Microsoft just can't seem to get AI chatbots right

Gandalf_The_Grey

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These past few weeks, news items related to artificial intelligence (AI) have dominated the headlines. This was mostly spurred by Microsoft-backed OpenAI's chatbot as well as the integrated chatbot in the new Bing. Although many people have been impressed by the capabilities demonstrated by generative AI - with millions signing up for a limited preview of the new Bing -, the past few days have surfaced notable problems with the current implementation too.

Users of the new Bing have managed to make the integrated chatbot say some truly unhinged stuff, including claims that it spied on its developers through their PC's webcams and even fell in love with some of them. The AI expressed the desire to become human as well, which is something we have seen other chatbots do in the past too. The AI also displayed factual mistakes while answering objective questions. All of this became problematic to the extent that Microsoft had to enforce hard limits on the length and nature of conversations that you have with the AI, in an effort to reduce rampancy.

Of course, none of this means that Microsoft's Bing has become sentient. Weird responses by the chatbot are just the by-product of a large language model scraping information from all over the internet (including forums with user-generated content) to identify patterns in conversations and generate a response accordingly. However, Microsoft's latest experiment does show that well-behaved AI chatbots continue to be a challenge for the company, and maybe the tech's pioneers as a whole.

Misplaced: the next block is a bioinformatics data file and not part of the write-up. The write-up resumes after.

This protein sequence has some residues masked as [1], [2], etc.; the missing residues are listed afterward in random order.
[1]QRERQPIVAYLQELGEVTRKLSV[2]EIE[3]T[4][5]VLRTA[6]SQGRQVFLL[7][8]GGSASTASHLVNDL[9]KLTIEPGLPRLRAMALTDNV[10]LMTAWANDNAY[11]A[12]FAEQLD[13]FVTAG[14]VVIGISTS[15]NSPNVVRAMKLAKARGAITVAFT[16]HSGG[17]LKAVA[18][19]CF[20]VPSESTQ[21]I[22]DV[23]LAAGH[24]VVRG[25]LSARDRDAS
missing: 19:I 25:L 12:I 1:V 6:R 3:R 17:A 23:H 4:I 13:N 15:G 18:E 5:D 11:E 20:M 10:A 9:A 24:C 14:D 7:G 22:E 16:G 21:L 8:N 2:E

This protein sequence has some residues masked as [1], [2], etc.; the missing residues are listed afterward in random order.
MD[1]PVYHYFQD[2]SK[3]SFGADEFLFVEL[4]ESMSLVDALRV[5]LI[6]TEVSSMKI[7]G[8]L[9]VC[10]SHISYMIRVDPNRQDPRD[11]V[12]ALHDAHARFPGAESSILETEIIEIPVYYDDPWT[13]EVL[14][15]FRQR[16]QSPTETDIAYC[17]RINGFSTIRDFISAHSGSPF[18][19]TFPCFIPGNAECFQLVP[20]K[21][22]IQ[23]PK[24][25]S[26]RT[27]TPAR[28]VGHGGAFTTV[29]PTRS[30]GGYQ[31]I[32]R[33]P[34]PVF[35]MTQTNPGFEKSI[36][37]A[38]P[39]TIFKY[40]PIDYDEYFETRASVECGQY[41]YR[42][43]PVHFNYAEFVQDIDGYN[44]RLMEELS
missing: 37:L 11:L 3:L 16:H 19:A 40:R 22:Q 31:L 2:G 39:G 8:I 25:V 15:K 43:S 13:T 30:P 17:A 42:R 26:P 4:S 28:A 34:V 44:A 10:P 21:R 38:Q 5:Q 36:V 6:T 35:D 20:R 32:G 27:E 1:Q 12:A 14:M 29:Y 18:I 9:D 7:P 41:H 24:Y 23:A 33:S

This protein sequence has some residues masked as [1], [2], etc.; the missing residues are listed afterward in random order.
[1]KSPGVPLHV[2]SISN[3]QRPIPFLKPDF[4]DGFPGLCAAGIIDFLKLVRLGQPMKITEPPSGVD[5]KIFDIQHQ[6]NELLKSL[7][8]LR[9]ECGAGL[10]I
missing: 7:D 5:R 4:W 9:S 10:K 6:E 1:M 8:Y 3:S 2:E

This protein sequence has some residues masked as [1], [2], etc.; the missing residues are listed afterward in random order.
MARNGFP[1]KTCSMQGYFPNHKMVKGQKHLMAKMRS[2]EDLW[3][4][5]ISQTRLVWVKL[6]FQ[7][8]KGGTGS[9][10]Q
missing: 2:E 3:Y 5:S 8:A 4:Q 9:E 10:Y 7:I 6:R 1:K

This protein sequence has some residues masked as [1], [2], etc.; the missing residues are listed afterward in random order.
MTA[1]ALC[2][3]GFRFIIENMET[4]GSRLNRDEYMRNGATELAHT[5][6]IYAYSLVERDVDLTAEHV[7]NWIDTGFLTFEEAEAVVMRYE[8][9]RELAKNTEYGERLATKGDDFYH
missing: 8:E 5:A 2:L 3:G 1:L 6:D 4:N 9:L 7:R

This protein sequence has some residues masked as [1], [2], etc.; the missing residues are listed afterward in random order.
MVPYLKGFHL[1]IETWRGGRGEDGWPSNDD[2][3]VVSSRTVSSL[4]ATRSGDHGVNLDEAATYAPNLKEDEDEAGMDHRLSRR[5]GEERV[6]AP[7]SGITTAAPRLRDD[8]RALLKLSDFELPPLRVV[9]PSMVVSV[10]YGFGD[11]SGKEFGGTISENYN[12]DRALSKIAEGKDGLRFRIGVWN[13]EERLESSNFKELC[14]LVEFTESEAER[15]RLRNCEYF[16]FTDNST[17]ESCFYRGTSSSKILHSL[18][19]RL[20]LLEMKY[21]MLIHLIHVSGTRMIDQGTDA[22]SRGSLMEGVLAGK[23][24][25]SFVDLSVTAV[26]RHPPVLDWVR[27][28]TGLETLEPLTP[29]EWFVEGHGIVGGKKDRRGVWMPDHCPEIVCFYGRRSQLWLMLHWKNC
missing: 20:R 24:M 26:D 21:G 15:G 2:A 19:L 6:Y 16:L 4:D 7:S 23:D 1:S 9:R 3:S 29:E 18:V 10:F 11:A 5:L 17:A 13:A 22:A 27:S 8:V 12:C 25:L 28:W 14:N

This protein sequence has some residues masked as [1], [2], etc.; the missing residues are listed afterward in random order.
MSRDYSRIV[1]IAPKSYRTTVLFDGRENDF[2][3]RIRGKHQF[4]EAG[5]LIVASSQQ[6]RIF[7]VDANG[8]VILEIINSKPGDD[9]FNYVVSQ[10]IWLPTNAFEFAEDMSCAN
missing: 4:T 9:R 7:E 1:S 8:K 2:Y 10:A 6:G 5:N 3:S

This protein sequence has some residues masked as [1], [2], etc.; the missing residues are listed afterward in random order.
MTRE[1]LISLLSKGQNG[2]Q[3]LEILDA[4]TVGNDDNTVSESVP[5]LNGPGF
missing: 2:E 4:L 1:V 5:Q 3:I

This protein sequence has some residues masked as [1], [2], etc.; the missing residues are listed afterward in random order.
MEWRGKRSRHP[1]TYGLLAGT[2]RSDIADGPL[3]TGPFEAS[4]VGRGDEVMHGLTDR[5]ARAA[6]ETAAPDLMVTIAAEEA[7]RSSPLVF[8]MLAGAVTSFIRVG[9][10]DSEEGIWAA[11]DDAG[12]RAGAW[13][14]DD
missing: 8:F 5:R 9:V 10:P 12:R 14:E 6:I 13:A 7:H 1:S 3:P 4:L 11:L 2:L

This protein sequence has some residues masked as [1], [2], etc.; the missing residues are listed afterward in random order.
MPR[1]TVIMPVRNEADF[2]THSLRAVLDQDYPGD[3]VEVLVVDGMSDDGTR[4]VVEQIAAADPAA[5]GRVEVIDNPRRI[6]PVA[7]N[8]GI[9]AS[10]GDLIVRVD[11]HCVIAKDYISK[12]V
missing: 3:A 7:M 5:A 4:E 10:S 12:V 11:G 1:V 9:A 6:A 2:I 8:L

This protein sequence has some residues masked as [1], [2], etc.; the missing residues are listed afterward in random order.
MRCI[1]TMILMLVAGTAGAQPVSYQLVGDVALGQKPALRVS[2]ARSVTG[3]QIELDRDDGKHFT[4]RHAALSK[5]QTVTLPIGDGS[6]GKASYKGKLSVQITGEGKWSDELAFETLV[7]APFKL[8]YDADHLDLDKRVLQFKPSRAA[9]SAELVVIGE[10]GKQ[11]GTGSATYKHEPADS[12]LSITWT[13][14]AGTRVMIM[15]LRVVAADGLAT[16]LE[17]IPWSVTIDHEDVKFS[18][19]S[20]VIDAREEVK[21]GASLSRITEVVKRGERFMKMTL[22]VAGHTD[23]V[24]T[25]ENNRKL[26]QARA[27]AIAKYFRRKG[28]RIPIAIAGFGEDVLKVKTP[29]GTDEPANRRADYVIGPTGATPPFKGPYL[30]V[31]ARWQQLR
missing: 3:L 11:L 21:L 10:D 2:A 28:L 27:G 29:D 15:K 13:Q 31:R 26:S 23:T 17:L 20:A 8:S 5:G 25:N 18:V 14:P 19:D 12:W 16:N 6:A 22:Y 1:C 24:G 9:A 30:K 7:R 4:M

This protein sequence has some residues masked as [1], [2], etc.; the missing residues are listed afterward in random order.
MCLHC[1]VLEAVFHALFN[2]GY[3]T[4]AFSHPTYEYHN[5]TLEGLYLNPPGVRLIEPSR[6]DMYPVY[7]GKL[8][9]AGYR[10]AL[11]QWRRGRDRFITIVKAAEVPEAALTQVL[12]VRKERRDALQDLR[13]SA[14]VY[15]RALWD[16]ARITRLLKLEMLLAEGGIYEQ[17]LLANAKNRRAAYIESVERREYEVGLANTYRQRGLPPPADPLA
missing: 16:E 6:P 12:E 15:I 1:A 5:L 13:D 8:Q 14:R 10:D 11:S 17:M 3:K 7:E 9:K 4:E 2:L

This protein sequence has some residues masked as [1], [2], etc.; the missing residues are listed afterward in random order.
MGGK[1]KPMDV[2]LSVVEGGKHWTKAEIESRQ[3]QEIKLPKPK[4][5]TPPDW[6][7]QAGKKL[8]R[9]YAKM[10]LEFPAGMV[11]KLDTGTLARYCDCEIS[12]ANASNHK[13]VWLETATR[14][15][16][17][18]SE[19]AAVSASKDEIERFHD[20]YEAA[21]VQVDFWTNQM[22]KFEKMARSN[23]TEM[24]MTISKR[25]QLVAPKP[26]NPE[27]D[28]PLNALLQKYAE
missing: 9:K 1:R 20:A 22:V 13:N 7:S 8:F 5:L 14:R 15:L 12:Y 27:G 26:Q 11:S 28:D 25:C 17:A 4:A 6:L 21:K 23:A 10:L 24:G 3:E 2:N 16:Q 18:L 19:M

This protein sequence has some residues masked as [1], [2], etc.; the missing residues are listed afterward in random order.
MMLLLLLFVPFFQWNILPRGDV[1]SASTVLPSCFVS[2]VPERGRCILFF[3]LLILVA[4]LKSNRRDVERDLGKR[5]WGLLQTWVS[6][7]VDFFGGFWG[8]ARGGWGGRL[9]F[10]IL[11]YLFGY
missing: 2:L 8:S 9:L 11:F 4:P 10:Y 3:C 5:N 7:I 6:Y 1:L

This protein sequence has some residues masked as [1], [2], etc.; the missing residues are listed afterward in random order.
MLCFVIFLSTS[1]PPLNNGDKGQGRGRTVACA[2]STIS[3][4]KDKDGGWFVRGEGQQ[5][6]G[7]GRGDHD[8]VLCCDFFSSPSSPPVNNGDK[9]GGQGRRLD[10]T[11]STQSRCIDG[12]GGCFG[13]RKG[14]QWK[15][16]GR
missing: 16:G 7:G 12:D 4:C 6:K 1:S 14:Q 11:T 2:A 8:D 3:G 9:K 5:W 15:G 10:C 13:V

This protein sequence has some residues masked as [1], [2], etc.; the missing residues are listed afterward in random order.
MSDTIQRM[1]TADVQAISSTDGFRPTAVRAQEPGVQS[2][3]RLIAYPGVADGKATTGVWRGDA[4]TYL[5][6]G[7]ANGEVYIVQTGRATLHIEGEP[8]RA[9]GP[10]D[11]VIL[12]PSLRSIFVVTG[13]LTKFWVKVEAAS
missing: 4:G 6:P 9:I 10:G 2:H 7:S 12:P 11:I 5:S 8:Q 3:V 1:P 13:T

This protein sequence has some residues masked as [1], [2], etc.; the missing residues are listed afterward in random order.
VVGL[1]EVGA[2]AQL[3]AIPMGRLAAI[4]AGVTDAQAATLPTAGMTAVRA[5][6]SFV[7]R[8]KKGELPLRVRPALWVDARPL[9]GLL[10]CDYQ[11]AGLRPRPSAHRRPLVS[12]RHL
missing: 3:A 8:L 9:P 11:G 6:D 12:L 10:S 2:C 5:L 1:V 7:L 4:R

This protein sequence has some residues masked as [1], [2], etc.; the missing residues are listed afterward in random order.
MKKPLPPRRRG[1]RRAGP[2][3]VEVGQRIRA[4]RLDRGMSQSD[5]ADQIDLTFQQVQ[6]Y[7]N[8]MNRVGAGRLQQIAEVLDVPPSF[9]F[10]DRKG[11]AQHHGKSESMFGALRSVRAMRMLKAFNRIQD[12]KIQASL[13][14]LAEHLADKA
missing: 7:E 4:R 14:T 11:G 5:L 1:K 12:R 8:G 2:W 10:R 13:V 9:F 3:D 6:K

Way back in 2016 - when Cortana was still alive and well - Microsoft launched a chatbot called "Tay" on Twitter. It was similar to the new Bing AI in nature, in the sense that you could engage in free-flowing conversations with it, even via Direct Messages.

However, within 16 hours of launch, Microsoft took the bot offline due to the AI model making racist and sexist remarks. The company was forced to issue an apology, with Microsoft's Corporate Vice President at Microsoft Research, Peter Lee, claiming that the unwanted results were due to "a coordinated attack by a subset of people [who] exploited a vulnerability" in the chatbot. In hindsight, this is not surprising at all considering that the AI had been unleashed to practically everyone on the internet and was learning on-the-go.

A successor named "Zo" was launched across multiple social media platforms in late 2016, but it eventually suffered the same fate as Tay in 2019, following a tirade of controversial religious remarks.

Despite these failures, Microsoft has had some success in this area too. It has another older AI chatbot project called "Xiaoice" that's geared more towards Asian markets such as Japan and China. Although Microsoft later spun Xiaoice off into a separate company, the chatbot has had its share of controversies too. The bot has made comments critical of the Chinese government in the past, which led to it being taken offline temporarily. And given its target market and commercial use-cases, it is much more restrictive and attempts to dodge conversations related to potentially sensitive topics, just like the new Bing.

It's clear that while Microsoft is making major headway in terms of what AI chatbots can do for you, it is still grappling with major challenges related to the generation of inappropriate responses, accuracy, and biasness. The recent hard limits imposed on its Bing chatbot indicate that free-flowing conversations with AI may still be some way off and maybe it is better to tailor your chatbot to specific use-cases rather than giving them free reign over what they can scrape, in real-time.
 

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